We fear what we don’t understand…

I was raised Roman Catholic but never bought into it and only made it through to my confirmation because my mother begged me to.  Religion as a personal experience just never really clicked for me even though I’ve found it interesting from a historical or philosophical perspective.  I’ve known some deeply religious people in my day and without exception, I’ve always had a great deal of respect for their piety and faith.

The demagogues, however, I find quite disturbing.  While people of faith look at themselves when they read their scripture, most use their scripture to attack others and to justify their own existence and outlook.

And so, while everyone has been tripping over themselves to say how totally cool and wonderful the Beck-a-thon was this weekend I have to admit I was a little creeped out.  It’s totally illogical but I see crowds like that saying that there needs to be more Jesus in our daily lives, our leaders, our government and I start imagining mobs with pitchforks and torches coming after me.  ‘Burn the unbeliever!  No!  Stone him, it says to stone him in the bible!’

yeah…sort of like this…

And so, while I’m going to guess that I have little in common with Russel Moore when it comes to the role of religion in society or god in our lives, this post is the sort of religious viewpoint that even a secularist like me can agree with (really, read the whole thing):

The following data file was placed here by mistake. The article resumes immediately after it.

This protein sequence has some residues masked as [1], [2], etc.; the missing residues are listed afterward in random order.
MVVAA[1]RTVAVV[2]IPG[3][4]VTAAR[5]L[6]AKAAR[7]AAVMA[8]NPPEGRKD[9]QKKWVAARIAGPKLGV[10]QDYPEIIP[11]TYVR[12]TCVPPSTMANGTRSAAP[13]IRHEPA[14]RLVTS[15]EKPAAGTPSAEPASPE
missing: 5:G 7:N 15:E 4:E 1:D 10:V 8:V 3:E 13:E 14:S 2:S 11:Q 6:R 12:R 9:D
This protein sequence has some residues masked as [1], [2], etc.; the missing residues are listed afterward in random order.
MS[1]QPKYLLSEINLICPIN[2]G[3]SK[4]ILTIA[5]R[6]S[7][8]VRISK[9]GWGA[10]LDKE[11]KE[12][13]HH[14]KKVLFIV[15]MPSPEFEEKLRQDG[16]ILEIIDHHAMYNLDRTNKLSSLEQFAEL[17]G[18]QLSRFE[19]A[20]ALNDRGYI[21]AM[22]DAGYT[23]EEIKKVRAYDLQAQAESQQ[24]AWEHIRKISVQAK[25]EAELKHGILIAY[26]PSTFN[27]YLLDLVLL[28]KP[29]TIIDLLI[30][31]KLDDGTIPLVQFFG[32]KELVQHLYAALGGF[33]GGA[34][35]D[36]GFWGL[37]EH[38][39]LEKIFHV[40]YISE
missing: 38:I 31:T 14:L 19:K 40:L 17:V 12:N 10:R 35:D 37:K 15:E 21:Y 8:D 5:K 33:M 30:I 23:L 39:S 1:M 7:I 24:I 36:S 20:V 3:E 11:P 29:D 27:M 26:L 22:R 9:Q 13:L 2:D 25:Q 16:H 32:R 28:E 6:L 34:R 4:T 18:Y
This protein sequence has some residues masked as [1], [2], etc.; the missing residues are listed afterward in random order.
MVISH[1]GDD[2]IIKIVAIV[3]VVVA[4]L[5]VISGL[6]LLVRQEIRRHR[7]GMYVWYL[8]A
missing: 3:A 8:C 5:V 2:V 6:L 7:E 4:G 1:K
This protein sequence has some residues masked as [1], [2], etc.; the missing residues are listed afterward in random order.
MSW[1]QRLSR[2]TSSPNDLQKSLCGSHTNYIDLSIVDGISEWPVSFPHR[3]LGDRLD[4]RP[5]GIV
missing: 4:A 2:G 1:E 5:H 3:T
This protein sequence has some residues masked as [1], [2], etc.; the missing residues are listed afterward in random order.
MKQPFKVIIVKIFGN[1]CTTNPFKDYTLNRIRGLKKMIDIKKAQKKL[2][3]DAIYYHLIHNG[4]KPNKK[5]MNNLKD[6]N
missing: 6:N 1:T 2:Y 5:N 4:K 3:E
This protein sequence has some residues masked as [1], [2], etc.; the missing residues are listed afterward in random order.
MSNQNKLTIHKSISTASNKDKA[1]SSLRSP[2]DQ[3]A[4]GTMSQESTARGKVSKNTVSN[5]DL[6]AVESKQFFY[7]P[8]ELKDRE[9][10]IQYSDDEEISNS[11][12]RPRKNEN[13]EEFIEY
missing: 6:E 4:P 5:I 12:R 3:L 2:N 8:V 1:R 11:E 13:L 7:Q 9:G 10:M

In order to be this gullible, American Christians have had to endure years of vacuous talk about undefined “revival” and “turning America back to God” that was less about anything uniquely Christian than about, at best, a generically theistic civil religion and, at worst, some partisan political movement.

We’ve tolerated heresy and buffoonery in our leadership as long as with it there is sufficient political “conservatism” and a sufficient commercial venue to sell our books and products.

Too often, and for too long, American “Christianity” has been a political agenda in search of a gospel useful enough to accommodate it. There is a liberation theology of the Left, and there is also a liberation theology of the Right, and both are at heart mammon worship. The liberation theology of the Left often wants a Barabbas, to fight off the oppressors as though our ultimate problem were the reign of Rome and not the reign of death. The liberation theology of the Right wants a golden calf, to represent religion and to remind us of all the economic security we had in Egypt. Both want a Caesar or a Pharaoh, not a Messiah.

That’s why so many of our Christian superstars smile at crowds of thousands, reassuring them that they don’t like to talk about sin. That’s why other Christian celebrities are seen to be courageous for fighting their culture wars, while they carefully leave out the sins most likely to be endemic to the people paying the bills in their movements.

Amen, brother!

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